They assigned a Chinese caddy/cart driver to us whose English name was Kevin. 

Hazards in the rough
Kevin was impressed with Jed's game and asked if he would teach him to golf.

Driving across the ravine
On the next day, Saturday, the festival continued with the Walk for Love, the subject of my next post.


Monday, October 13, 2014

Alpine Mentors Pacific Northwest - Squamish Session

Alpine Mentors (AM) is a national program organized by Steve and Eva House, and Alpine Mentors Pacific Northwest (AMPNW) is regional version of the national program run by a partnership between Alpine Mentors and the American Alpine Club. The program consists of small groups of young alpinists who train and climb with mentors with the aim of achieving climbs perceived to be beyond their reach. AMPNW will operate on a two-year cycle where mentors help the group organize trips that advance their climbing skills with an eye towards being able to complete technical routes in the high mountains. Along the way AMPNW will help connect the group with different mentors from the areas where we climb. 
AMPNW accepted applications for its first two year cycle in the spring of 2014 and the four participants were chosen by late summer. The four participants are:
  • Ryan Cupp
  • Andy Dahlen
  • Alex Ford
  • Jon Rhoderick
The first session was in Squamish in late September. Mentors who helped included:
  •  Perry Beckham
  • Jim Donini
  • Colin Haley
  • Sarah Hart
  • Bob Rogoz
  • Kate Rutherford
  • Steve Swenson
  • Wayne Wallace
We ended up on smaller crags the days after it rained because they were the quickest to dry out.

Alex Ford on Crime of the Century 5.11c
Perry sent us out to the Sheriff's Badge one day because the wall above overhangs enough that we didn't get wet if it rained.

Jon Roderick on Daily Planet 5.12a
Alex nearly sent it!

Alex Ford on Daily Planet 5.12a

We tried to get out on long multi-pitch routes when the weather allowed.  Cruel Shoes-Grand Wall is a great combo.

Jon Rhoderick - Perry's Layback pitch on the Grand Wall 5.11a
The third pitch of Cruel Shoes just above this traverse was wet.  Jon did a few moves of aid and some other shenanigans to get back on dry rock.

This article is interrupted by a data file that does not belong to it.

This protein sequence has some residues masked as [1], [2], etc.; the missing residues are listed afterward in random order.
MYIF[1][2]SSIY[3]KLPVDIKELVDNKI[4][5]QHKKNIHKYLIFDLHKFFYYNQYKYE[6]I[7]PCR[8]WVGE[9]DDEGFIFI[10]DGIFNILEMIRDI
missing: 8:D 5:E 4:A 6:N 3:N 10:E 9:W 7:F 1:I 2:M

Steve Swenson following Jon Rhoderick and Andy Dahlen on Cruel Shoes
Climbing multi-pitch routes in the Bulletheads.

Wayne Wallace mentoring on Kimmo Gold
Getting on some of the classics to work on efficiency.

Colin Haley mentoring on Rock On
Cragging under the overhangs on a rainy day.

Kate Rutherford at Nightmare Rock
We had a great time climbing together even thought the weather was not that great some of the time. 

Jon Rhoderick, Alex Ford, and Ryan Cupp and Mentor Jim Donini

Friday, February 21, 2014

Patagonia - Mojon Rojo and Aguja de l'S

With a prediction of a small good weather spell before I had to fly home, Blake Herrington, Scott Bennett and I teamed up to do a couple of small peaks on the Fitzroy massif above Laguna Sucia. 

L to R - Mojon Rojo, de l"S, St Exupery Raphael, Poincenot, and Fitzroy
On Sunday February 2nd we hiked up to Laguna Sucia with spectacular views of the glacier calving off into the lake. 

Climbing to our bivy above Laguna Sucia
From the lake we headed straight up the hill to a bivouac cave at the edge of the glacier.  Our camp had beautiful views to the east of Laguna Sucia and Laguna De los Tres.

Mojon Rojo
After setting up our tent and eating lunch we made an afternoon ascent of Mojon Rojo.

Scrambling up Mojon Rojo
Climbing on Mojon Rojo was un-roped class 2 climbing.

Scott Bennett on the summit of Mojon Rojo
On the summit tower we roped up for about twenty feet because the exposure on the other side was huge!